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By Gaele on 15-04-14
rich and layered use of description
Prodigious barely can encompass the volumes added to literature by Émile Zola. In this, his eleventh book that dealt with various familial and societal relationships, Zola creates captivating characters that both serve as witness to, and participants in the great changes that are occurring throughout Paris in the post 1860's world. Now familiar to many as the genesis idea for the PBS Masterpiece Classic series The Paradise, it was an interesting listen as I was able to work out the direct correlations between characters and the more composite or ‘informed by’ in the television version.
Having read excerpts in the original French several years ago, the one lasting impression from the writing of Zola is his rich and layered use of description. Long unused, to attempt this book now, either in written or spoken version would be daunting – I would understand little at first go, yet the beauty of the phrasing and descriptions do resonate, even if their meaning is lost.
The audio version is narrated by Lee Ann Howlett, to mixed effect for me I must say. While I can appreciate the effort put forth, the mispronunciation of Monsieur, Madame, Mademoiselle (often shortened to Mill for Mlle.) served to take me away from the story at each turn. There were some affectations of pitch and tone to elucidate a ‘younger’ speaker that were little more than grating, and I was pleased to see that as the story progressed the variations in the pitch of the speech lessened in impact. Howlett has a wonderful voice that was well suited to the narration of the story, and it would have been a far smoother listen for me had she not adjusted to accommodate changes in characters during conversations.
This is ultimately a story that focuses on changes, large and small, both to society, a city and to the people who inhabit it. Historically it was a tumultuous time with wars, political unrest, the advent of more industrialized options for manufacturing, and most countries were dealing with economic hardships and food scarcity that often resulted in migration from small communities into the cities to find work. Denise is no different, heading to Paris to help her uncle in his small yet struggling shop. The new thing, a full-service department store full of ‘ready-made’ goods and providing goods to entice every consumer is opening, and she soon secures a position in the ladies department. The story not only shows the growth and changes occurring in the country and the city, but inside the store and with Denise herself, as she learns to ‘polish’ her appearance, and uses her not inconsiderable sense and reasoning to rise within the hierarchy of the store. Like all young women, Denise has secrets and dreams, and we are fortunate to see her journey. Far from being a staid and boring story that only will appeal to fans of historic fiction, this story has a bit of everything: conflict, history, love, loss and even drama in varying doses as the characters from the store live their lives and serve their customers.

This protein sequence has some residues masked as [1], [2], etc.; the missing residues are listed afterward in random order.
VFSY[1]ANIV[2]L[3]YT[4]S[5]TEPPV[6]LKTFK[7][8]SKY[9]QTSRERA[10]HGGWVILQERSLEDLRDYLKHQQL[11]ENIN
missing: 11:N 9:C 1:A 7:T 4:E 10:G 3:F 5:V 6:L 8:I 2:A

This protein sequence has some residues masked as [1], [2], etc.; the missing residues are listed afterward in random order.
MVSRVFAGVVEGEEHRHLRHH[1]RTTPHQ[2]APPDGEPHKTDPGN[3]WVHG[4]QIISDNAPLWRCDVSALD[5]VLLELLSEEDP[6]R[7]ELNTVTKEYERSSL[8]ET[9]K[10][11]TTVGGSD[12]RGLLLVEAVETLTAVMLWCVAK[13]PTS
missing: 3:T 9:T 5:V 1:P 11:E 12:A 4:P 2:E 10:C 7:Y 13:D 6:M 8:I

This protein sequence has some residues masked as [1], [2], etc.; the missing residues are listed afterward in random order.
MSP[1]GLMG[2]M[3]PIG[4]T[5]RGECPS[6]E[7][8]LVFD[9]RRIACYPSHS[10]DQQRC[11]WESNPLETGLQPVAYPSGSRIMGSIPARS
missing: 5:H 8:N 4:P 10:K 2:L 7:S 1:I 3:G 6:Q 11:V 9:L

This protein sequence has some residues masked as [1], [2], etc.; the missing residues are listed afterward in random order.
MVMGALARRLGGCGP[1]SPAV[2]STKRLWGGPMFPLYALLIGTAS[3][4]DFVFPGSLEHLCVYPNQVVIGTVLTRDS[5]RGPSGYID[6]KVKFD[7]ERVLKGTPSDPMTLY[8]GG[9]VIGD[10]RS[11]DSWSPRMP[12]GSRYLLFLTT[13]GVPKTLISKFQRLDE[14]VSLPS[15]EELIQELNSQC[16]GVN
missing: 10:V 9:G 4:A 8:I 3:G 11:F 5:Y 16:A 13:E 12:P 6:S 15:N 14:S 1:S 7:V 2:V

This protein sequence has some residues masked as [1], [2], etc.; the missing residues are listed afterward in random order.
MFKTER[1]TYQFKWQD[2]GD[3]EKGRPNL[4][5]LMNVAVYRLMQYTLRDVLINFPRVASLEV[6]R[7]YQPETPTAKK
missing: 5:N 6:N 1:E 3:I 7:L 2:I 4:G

I received an AudioBook copy of the title via AudioBook Jukebox for purpose of honest review. I was not compensated for this review: all conclusions are my own responsibility.
10 of 10 people found this review helpful
By Susan C. S. on 28-01-14
Narrator stands in the way of the book.
How could the performance have been better?
This is an incomprehensible choice of narrator for this book. Ms. Howlett butchers the pronunciation of all the French proper names, place names, and particularly street names (which play an unusually large part in this narrative). I don't ask for perfection in pronunciation of French words in an English translation, but Howlett's pronunciation is so bad it's practically comic. Encumbered by this, she mangles the rhythm of the prose, even in English.
In addition, she reads all of the younger women characters in a voice suitable for very young children. It adds a surreal element to the narrative that was certainly not intended by the author.
Was The Ladies' Paradise worth the listening time?
I found the story quite fascinating, but a struggle to follow because of the reader.
21 of 24 people found this review helpful